Yes, my current teacher is Ken Lerner. He is a genius. I just love him. He is so down to earth. He loves to teach and makes time for it even though he is the most constantly working actor I know. He keeps the classes quite small, so it's a wonderful setting to experiment. He always demands that you do your best, and he has this amazing ability to bring performances out of you, that surprise even yourself! I don't know if he has aspirations of directing, but he would be wonderful!

[18] KRICKEL:
How difficult was it to get an agent?

[19] WILKINSON:
I'm lucky - when I arrived I had an agent, someone that a casting director who became a close friend had recommended me to. I've never been without representation, but it took a while to really find people that I felt had the same aspirations for my career that I did. I'm very happy with who I am trusting to represent me now.



Real Work

[20] KRICKEL:
So what was your first real professional gig?

[21] WILKINSON:
My first role was a real wake up call. I booked some student features and things as soon as I got here, but the first true professional job I booked about 3 to 4 months after arriving in LA. It was guest star spot on Sweet Valley High (TV, 1994) for one episode. I went through about 9 auditions to get the job, which is unheard of. Normally 3 auditions is a maximum! It went on for over a month, then I got the part. It was quite substantial, the lead cheerleader, a couple of scenes, and quite a bit of dialogue. But then when I arrived for work, they had re- written the material because the show was going over the time limit. To make a long story short, my great acting debut that I had worked so hard for was cut down to two words! "Hi Todd," and they ran out of time, so they didn't even get any close ups. It was basically the back of my head! I was crushed. Talk about teaching you humility.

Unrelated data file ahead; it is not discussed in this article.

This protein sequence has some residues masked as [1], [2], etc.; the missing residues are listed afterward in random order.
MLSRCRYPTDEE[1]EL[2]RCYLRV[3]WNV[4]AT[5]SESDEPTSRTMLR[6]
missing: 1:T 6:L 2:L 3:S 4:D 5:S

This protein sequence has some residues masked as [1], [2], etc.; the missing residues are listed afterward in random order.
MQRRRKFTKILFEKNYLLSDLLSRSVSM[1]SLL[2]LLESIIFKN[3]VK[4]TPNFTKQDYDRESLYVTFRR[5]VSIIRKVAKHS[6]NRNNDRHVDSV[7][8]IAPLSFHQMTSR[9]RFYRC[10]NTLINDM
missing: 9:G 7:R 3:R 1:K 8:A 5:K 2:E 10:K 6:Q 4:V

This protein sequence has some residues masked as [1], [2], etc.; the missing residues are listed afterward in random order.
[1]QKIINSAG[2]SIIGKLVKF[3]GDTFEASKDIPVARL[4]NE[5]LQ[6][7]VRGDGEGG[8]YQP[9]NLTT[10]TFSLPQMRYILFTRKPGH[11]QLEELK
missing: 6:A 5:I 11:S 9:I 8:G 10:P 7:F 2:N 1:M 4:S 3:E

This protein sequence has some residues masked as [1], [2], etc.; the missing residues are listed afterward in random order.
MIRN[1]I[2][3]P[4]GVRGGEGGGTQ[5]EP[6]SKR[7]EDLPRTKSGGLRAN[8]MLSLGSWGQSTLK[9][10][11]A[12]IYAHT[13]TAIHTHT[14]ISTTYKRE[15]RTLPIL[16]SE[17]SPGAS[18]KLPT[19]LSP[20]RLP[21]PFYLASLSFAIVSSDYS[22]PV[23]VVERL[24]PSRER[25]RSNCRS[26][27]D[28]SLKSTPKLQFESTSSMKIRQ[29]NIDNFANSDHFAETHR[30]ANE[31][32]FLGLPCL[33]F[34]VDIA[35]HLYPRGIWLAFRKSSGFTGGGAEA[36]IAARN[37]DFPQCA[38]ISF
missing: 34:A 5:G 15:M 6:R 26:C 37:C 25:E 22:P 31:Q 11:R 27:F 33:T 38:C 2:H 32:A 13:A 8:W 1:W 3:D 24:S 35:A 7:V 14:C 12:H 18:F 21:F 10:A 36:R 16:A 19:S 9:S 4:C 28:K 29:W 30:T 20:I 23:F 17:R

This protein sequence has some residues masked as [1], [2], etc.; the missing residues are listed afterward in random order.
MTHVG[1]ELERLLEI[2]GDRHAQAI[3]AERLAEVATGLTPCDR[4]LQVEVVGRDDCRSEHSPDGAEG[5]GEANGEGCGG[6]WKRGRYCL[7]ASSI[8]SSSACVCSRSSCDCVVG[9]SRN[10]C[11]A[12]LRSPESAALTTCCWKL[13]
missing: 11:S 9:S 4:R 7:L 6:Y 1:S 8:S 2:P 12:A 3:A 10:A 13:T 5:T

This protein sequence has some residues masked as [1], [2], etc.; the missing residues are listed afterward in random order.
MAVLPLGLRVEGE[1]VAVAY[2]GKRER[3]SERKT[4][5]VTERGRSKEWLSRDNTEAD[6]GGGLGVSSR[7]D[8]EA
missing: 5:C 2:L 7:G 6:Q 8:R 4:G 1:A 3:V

[22] KRICKEL:
From there, you went on to appearances on Chicken Soup For The Soul (TV, 1999) and Saved By The Bell (TV, 1989-1993). Tell us about those.

[23] WILKINSON:
In Chicken Soup For The Soul, I play a girl dying of anorexia. The make up was pretty gruesome. It starred Robin Givens as my guidance counselor and Meredith Bishop as my best friend, who is trying to stop me from killing myself. It was a very quick filming process, but pretty intense. The episode is called "The Right Thing."